19/11/2013 – ACDP and Bobbi Bear “ring the alarm” on child-sex advocacy groups

ACDP National

ACDP N.E.C. Chairman: Jo-Ann Downs

Speech made at joint Media Conference in Durban

 

ACDP and Bobbi Bear “ring the alarm” on child-sex advocacy groups.

 

ACDP National Chairman, Jo-Ann Downs and Eureka Olivier, One of the Operation Bobbi Bear Directors at the press conference in Durban on 19/11/2013

Operation Bobbi Bear and the ACDP have signed, and supported a petition to call on the Dutch government to re-ban the child-sex advocacy group – Martijn.

The reason for South Africans to be concerned about Martijn, and an associated political group called PNVD, is because they have been lobbying:

– for government to lower the age of sexual consent and

– for social acceptance of paedophilia and its expression.

The public prosecutor in the Netherlands proceeded with a case against them, resulting in a ban of these groups in June 2012. In April 2013, this ban was overturned. The activities of Martijn were considered and acknowledged by the court to be harmful to the physical and sexual integrity of children by both courts ruling in this matter, however they did not find that their activities could pose a disruption to society, as they did not deem children to be active members of society. Multiple members of Martijn’s Board have been convicted for sex crimes against children, and possession of child porn. Courts regarded this as irrelevant for the case to ban them. We find this to be ludicrous. Martijn are allowed to associate, collaborate and propagate. The petition pleas for legislation to ban any form of child-sex advocacy, activities, and a re-ban of the child-sex advocacy group: Martijn. The Supreme Court still needs to rule in this matter.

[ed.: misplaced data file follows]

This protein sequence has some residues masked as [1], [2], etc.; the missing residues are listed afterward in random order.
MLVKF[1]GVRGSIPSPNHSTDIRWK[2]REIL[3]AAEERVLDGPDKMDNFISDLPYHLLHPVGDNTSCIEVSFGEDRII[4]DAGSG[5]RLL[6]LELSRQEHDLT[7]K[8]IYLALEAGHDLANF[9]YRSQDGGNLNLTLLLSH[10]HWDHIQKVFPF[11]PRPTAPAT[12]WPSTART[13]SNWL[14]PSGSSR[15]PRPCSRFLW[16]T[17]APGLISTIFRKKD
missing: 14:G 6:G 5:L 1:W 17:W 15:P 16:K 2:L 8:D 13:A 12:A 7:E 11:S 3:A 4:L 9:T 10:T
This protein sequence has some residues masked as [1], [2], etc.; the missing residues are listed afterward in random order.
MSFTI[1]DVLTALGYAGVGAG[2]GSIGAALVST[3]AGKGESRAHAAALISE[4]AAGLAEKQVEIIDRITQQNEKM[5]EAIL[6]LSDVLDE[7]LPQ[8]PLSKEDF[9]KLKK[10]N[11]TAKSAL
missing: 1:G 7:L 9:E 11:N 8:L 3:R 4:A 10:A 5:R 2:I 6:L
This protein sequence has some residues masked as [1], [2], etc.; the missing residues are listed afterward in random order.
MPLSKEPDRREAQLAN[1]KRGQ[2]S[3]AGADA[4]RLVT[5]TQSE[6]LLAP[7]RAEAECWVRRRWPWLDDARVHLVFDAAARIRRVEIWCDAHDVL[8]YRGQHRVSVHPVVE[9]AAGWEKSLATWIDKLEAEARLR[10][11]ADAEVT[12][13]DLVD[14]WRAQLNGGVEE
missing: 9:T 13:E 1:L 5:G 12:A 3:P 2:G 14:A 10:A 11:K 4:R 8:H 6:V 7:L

Ntokozo Zama, Jo-Ann Downs, Eureka Oliver and Ladyfair Sibiya talking about the “Ring The Alarm” petition and why both organisations are concerned.

This affects South Africa and other developing countries particularly because of sex tourism and child-sex trafficking but may also cause the same legal issues in Western countries. If Martijn is able to move forward with their agenda, their counterparts in other countries will then have leverage to petition for the same things. The laws on webcam sex tourism targeting children and travelling to have sex with children have international implications if laws in one country are changed.